Skis, boots and poles: three ingredients that turn the groomed trails in Minnesota’s North Woods into gliding pathways for adventure.
Bluefin’s cross country skis, Nordic and skate, are available free to guests to rent. With nearby routes like the Onion River Road groomed, as well as some of the trails out of Britton Peak there are a good number of cross country ski-trips available. Further afield, guests have found excellent Nordic skiing at Bally Creek, north of Cascade River State Park and at the Bearskin Lodge, on the Gunflint Trail north of Grand Marais.
The scarcity of snowfall this year has limited the amount of groomed trail, but there are still dozens of groomed kilometers nearby, and some of the ungroomed options offer a different kind of adventure. The frozen Caribou Lake has been one popular spot for guests. Others who don’t mind setting their own tracks can take the still-ungroomed trail that winds up the north side of Carlton Peak. Those who want to summit will have to take their skis off at the Superior Hiking Trail and ascend the mountain in boots.
Since snow conditions change every day, make sure to stop by the Bluefin front desk before you head out, and get the scoop on the best ski conditions.
Looking for a guided adventure? As of Saturday, January 10, Bluefin Bay Family of Resorts guests can join up for Nordic cross country ski outings departing Guest Services at noon and going until 3 p.m. on Saturdays and Sundays. First time skiers are welcome as are more experienced hands who would enjoy going out in a group setting with naturalist interpretation.
Show up early at the activities room downstairs to get fitted into boots, skis and poles. From there, the group will go by van to the trails. The Sugarbush Ski Trails near the Onion River Road will probably be the most popular destination this year, but anywhere nearby with good snow and fun trails should be considered fair game.
The tour will include some basic ski instruction for beginners. There won’t be any killer hills or grueling ascents through knee-deep powder. Be prepared to spend about the same amount of energy as you would on a brisk three-hour hike.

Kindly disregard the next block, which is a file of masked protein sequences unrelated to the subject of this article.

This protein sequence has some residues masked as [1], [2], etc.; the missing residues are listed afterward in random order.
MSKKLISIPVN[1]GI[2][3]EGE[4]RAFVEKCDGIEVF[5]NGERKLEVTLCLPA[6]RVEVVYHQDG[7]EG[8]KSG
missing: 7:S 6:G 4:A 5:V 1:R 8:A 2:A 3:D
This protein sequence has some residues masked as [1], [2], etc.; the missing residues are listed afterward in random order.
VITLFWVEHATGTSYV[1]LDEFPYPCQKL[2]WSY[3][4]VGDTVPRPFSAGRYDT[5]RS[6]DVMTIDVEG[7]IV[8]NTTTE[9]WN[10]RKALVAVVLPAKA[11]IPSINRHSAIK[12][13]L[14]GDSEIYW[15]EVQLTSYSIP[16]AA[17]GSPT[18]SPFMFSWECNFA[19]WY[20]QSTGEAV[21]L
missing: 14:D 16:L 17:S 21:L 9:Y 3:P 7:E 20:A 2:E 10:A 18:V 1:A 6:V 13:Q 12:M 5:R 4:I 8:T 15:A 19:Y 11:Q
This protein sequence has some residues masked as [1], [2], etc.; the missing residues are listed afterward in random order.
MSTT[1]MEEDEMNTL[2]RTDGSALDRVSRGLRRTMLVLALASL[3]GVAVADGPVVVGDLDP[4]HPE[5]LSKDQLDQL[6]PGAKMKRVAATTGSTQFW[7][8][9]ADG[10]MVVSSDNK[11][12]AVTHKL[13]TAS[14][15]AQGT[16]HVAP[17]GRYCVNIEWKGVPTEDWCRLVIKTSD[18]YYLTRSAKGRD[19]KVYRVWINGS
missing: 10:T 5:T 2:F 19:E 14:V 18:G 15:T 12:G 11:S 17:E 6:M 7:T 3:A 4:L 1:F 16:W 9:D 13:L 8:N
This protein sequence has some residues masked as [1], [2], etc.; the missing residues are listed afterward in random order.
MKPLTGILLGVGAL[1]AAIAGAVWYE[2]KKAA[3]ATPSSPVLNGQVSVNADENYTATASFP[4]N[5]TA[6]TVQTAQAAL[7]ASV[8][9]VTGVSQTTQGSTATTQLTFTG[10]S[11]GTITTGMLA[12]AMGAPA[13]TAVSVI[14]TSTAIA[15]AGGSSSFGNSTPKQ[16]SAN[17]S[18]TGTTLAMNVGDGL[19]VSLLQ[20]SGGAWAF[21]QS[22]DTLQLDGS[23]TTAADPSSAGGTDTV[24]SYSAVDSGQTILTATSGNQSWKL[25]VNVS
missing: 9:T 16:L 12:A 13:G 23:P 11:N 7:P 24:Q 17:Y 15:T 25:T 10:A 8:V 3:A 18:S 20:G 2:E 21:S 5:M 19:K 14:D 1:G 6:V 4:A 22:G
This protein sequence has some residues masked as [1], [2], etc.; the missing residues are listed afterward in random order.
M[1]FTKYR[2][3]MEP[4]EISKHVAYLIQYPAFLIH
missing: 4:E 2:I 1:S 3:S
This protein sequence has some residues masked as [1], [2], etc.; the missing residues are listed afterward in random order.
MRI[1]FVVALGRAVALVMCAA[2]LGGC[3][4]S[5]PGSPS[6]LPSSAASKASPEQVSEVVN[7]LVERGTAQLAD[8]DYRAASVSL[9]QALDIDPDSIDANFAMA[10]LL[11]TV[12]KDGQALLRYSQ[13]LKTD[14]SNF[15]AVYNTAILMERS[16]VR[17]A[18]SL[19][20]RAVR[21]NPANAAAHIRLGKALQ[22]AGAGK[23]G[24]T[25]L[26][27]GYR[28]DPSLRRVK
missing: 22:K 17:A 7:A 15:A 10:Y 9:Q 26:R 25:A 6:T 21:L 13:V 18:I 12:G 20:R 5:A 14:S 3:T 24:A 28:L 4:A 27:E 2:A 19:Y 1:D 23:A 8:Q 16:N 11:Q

Be ready for the cold
Guests who go on tours should dress warmly, and in layers. Heavy mitts and hand warmers can be an asset when the temperature goes below zero. A windproof layer is good to have along on any trip. Many people are surprised by how much warmth their own bodies will put out when they are underway, so the multiple layers are helpful for shedding when the going is warm and putting the insulation back on when the wind picks up. Ditch the cotton layers – they’ll soak up moisture and chill you to the bone.
Anyone going out in the weather should make sure boots and gloves aren’t tight. That will cut off circulation and lead to freezing fingers and toes. If you go out skiing alone, be sensitive to what your body is telling you. Are your toes or fingertips numb or tingling? Maybe it’s time to call it a day and soak in the hot tub.
The pleasure of a day on the trail is the silence of a snowy glade, the swishing rhythm of the skis over the tracks, the explosion of a grouse’s wings taking flight. Whether you join a tour or go out on your own, it will be an experience you’ll treasure.
-Tom Fagin, Bluefin Bay Activities